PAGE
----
Synthetic amino acids are important feed ingredients because they allow nutritionists to precisely balance for any deficiencies. These deficiencies occur because the amino acids being contributed by the organic protein sources in the feed will not match exactly what the bird requires to maximize growth and production. While supplying multiple protein sources with different amino acids profiles will increase the likelihood of reaching the required levels of each amino acid, there is typically still a need for specific synthetic amino acids. Synthetic amino acids that are available for use in poultry feed include lysine, methionine, threonine and tryptophan. Using these synthetic amino acids in feed formulation allows nutritionists to ensure that the amino acids required are present at the correct level in the feed.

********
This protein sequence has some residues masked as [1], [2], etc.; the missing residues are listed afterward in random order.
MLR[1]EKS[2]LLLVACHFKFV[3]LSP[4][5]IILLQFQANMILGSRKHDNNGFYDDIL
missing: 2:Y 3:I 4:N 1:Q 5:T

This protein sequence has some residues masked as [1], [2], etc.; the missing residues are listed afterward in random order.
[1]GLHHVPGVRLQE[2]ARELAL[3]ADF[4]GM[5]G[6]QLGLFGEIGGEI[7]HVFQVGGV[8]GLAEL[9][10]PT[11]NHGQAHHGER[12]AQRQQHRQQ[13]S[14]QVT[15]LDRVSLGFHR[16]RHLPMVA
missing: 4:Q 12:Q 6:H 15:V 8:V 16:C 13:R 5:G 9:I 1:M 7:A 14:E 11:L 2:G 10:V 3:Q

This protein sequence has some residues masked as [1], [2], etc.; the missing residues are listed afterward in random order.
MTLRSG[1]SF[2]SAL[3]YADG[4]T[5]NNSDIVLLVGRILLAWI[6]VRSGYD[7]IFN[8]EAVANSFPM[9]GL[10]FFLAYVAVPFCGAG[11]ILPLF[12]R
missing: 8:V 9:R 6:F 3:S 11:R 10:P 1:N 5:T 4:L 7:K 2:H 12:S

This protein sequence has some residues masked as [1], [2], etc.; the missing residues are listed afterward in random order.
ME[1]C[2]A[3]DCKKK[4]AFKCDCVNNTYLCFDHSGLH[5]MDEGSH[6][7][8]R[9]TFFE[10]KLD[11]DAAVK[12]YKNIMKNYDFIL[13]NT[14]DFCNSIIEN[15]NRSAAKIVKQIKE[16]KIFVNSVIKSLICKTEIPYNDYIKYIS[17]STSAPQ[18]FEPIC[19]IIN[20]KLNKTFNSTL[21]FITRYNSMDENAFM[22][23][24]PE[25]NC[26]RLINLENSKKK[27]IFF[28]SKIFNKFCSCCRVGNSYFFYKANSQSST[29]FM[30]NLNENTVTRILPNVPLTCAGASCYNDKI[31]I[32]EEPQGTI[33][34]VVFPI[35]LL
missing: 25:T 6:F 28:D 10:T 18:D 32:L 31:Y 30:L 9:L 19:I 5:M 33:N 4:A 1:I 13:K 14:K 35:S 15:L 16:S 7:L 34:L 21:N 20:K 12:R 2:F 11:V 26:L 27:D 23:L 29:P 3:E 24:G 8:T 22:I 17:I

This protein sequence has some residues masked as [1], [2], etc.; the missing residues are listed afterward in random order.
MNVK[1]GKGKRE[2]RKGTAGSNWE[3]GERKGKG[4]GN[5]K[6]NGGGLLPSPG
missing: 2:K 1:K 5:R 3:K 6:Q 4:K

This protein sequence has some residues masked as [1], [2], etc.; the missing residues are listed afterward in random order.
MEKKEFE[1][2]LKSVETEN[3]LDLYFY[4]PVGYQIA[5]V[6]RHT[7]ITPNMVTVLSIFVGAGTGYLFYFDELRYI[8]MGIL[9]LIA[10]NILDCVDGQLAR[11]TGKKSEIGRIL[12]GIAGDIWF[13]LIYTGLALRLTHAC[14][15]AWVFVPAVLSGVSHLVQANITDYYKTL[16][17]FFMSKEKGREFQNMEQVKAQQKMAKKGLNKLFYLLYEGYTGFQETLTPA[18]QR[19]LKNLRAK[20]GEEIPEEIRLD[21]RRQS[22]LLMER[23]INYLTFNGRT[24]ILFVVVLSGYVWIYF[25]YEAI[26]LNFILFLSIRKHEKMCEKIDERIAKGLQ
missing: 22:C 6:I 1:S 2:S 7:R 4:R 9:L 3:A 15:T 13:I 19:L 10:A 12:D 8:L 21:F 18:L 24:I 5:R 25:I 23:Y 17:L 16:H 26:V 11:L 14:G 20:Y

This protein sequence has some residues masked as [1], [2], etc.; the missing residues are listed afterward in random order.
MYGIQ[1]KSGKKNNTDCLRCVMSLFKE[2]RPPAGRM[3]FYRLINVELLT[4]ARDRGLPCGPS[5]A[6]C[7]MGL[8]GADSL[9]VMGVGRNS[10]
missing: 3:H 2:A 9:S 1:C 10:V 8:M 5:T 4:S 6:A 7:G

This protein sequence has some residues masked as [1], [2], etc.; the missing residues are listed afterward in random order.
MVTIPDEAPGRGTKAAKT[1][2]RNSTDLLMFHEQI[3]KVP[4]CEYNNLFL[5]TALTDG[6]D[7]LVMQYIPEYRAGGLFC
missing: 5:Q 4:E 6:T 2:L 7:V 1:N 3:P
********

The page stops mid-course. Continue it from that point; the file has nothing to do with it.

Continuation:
Chickens grown on commercial poultry farms rely entirely on the feed provided to them to supply all of the nutrients they need to grow and thrive. As a result, it is the role of a nutritionist to ensure that the specific ingredients and nutrients being provided in the feed will optimize the performance of the bird, while still being profitable for the producer. Since feed represents the greatest cost associated with raising poultry there continues to be a need to evaluate new ingredients and continually monitor the quality of the more common grains like corn, wheat and soybean meal. The feed provided to the birds will be completely balanced for energy, protein, amino acids, macro nutrients, vitamins and trace minerals, as nutritionists understand that a shortage of any these nutrients could lead to lost performance and profits for the producer. Feed is only as good as the ingredients that go into it, which is why we ask ourselves “What’s in the Feed”? Nutritionists will always strive for quality, consistency, efficacy and economics while maintaining profitability for producers when formulating feeds used in today’s market.